much-needed additions to the affirmative
vote on theDingley bill when it comes be
fore the Senate.
There is no doubt whatever that the
by the retirement of Senator Sherman,
now Secretary of State, and the late Sen
ator Toorhees of Indiana, will be filled by
one Democrat and one Republican. For
the Republican vacancy there arc still four
candidates, Burrows, Piatt, Sewell and
Hanna Senator Burrows' chances of se
lection are believed to have improved ma
terially since the meeting of the committee
The candidacy of Senator Sewell has
divided Eastern support, and Senator
Burrows seems to be the choice of about
nil the Senators from the Middle "West ex
cept Hanna himself. Hanna is very
anxious for this recognition, because he
believes a prominent place like this will
bo very helpful to him in his desperate
etrugglc for re-election in Otiio this fall.
Senator Piatt Is- perhaps the most serious
rival that Burrows has, but the befc judg
ment of well informed Senators is that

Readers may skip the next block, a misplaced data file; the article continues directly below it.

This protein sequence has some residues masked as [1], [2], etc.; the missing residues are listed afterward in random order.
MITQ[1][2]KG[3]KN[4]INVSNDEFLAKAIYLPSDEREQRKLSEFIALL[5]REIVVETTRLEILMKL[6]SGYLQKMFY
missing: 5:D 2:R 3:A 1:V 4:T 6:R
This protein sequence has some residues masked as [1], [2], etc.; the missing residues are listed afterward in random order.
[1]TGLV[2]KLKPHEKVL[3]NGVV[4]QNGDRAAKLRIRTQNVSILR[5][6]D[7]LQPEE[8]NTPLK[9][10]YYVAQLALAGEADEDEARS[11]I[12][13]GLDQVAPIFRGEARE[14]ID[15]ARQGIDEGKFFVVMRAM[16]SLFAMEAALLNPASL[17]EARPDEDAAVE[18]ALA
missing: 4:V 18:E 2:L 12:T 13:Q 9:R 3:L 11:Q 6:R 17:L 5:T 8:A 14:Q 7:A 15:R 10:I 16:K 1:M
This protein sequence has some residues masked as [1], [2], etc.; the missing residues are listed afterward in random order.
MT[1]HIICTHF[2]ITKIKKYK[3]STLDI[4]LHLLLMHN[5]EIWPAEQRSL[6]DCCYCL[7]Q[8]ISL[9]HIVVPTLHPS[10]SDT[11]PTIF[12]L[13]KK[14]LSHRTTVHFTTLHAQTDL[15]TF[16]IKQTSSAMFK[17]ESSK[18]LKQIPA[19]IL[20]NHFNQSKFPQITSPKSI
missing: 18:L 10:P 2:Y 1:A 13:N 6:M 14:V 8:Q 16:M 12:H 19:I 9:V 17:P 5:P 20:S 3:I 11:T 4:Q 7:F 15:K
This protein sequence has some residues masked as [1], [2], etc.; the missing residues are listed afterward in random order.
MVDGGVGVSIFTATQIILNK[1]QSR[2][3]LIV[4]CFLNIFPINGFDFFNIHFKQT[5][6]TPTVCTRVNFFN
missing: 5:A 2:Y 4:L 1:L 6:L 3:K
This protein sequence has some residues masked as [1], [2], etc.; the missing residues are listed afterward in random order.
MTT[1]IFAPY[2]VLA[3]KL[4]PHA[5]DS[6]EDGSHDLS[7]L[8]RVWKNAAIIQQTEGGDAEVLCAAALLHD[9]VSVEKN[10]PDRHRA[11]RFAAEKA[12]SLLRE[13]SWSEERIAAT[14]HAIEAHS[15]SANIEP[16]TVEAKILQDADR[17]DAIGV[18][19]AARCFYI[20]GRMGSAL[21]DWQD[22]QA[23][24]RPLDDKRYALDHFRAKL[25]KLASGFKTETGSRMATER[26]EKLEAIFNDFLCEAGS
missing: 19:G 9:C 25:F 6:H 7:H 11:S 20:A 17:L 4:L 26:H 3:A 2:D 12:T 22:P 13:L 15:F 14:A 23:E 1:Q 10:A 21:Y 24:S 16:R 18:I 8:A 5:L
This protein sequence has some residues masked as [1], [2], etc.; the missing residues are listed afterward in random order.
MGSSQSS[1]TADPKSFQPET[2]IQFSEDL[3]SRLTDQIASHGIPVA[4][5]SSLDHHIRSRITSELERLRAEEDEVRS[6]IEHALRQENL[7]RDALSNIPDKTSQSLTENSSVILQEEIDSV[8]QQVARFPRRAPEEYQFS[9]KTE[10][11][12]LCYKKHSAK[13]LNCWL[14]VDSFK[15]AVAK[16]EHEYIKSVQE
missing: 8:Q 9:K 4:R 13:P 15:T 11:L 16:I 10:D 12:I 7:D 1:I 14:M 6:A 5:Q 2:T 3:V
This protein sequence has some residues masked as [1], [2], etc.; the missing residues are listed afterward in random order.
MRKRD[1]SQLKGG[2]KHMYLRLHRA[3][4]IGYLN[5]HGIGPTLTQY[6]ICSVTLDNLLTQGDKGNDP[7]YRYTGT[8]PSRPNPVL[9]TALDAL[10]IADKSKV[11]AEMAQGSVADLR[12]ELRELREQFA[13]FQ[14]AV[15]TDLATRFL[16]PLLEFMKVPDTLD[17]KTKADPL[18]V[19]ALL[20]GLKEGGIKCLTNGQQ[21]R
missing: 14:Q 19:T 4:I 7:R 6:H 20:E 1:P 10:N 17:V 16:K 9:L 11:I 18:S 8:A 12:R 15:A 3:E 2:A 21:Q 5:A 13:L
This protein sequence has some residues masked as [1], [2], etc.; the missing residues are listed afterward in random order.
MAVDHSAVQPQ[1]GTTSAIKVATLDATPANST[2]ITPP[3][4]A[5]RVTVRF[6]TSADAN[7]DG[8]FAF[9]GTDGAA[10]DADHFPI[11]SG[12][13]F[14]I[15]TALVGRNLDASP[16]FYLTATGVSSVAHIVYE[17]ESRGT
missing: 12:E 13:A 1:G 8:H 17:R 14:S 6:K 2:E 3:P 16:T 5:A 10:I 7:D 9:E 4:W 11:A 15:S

Burrows wvfl "win, nd if he is chosen he
will be tlje only Republican member of
the Finance Committee between tidewater
and the Mississippi River.
The Democratic Senators and their as
sociates have not yet taken any steps look
ing to lecommendations for vacancies, and
will not do so until they know Just the kind
of proposition that will emerge from the
Republican confetencc.lt can be set down,
however, to begin with that they will con
tend for the preservation by the silver Re
publicansof all their presentchalrmanships,
for the advancement of Senator Allen to
one of the most important committees of
the body, probably the Finance Committee
itself, and that every retiring Democrat
will be succeeded in all his committee
places by a sitting Democrat.
GEN. "MBHIUTT TAKES COMJEAND.
He Estnblished Himself tit Gov
ernor's Island Yesterday.
New York. April 10. Maj. Gen. Merrltt
established himself at Governor's Ifland
this morning and succeeded Maj. Gen.
Ruger as commander of the Department of
the Fast. It has been customary in receiv
ing commanding officers at the island to
mobilize the troops in review, the staff
escorting the commander to department
Gen. Merritt Intimated that he was not
desirous of the performance of these cere
monies, and his arrival at the island was
marked only by the firing of thirteen guns,
the salute of honor. He was accompanied
to department headquarters by Col. Corbln,
adjutant general or the department, and
Lieut. Col. Worth, and immediately as
sumed command. MaJ.Gea. Ruger, whose
retirement from active service resulted in